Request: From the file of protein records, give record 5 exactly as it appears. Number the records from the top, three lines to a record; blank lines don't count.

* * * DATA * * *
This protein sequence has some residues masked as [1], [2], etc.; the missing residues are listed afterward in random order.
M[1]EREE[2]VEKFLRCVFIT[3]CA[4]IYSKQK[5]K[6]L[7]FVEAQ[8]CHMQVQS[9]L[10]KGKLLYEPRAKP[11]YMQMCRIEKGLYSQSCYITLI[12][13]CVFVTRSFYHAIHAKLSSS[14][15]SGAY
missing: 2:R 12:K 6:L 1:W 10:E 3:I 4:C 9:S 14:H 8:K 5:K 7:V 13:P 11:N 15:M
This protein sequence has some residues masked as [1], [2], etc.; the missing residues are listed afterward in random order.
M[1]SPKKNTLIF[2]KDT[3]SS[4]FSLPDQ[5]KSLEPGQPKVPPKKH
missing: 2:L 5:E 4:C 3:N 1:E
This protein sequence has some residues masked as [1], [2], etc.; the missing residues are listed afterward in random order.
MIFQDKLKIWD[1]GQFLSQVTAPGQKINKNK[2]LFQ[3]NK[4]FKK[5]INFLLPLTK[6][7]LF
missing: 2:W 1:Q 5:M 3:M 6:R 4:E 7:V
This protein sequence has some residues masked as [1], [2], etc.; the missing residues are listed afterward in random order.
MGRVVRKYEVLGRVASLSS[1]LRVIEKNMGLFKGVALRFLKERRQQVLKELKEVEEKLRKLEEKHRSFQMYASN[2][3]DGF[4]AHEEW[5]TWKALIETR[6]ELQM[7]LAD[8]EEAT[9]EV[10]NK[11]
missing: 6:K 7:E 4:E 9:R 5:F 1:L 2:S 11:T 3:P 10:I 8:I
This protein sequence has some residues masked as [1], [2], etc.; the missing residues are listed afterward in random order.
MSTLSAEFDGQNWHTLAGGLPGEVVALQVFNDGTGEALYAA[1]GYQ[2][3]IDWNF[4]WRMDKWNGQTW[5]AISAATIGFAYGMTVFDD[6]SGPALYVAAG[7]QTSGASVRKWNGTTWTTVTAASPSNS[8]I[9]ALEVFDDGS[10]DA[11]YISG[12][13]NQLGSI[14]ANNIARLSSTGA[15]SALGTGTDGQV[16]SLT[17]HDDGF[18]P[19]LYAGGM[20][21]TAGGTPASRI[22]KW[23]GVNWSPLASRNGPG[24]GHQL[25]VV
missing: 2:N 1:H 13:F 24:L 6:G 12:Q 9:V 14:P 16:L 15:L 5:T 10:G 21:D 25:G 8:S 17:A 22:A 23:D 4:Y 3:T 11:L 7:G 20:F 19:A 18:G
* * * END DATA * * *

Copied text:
This protein sequence has some residues masked as [1], [2], etc.; the missing residues are listed afterward in random order.
MSTLSAEFDGQNWHTLAGGLPGEVVALQVFNDGTGEALYAA[1]GYQ[2][3]IDWNF[4]WRMDKWNGQTW[5]AISAATIGFAYGMTVFDD[6]SGPALYVAAG[7]QTSGASVRKWNGTTWTTVTAASPSNS[8]I[9]ALEVFDDGS[10]DA[11]YISG[12][13]NQLGSI[14]ANNIARLSSTGA[15]SALGTGTDGQV[16]SLT[17]HDDGF[18]P[19]LYAGGM[20][21]TAGGTPASRI[22]KW[23]GVNWSPLASRNGPG[24]GHQL[25]VV
missing: 2:N 1:H 13:F 24:L 6:G 12:Q 9:V 14:P 16:L 15:L 5:T 10:G 21:D 25:G 8:S 17:A 22:A 23:D 4:Y 3:T 11:L 7:G 20:F 19:A 18:G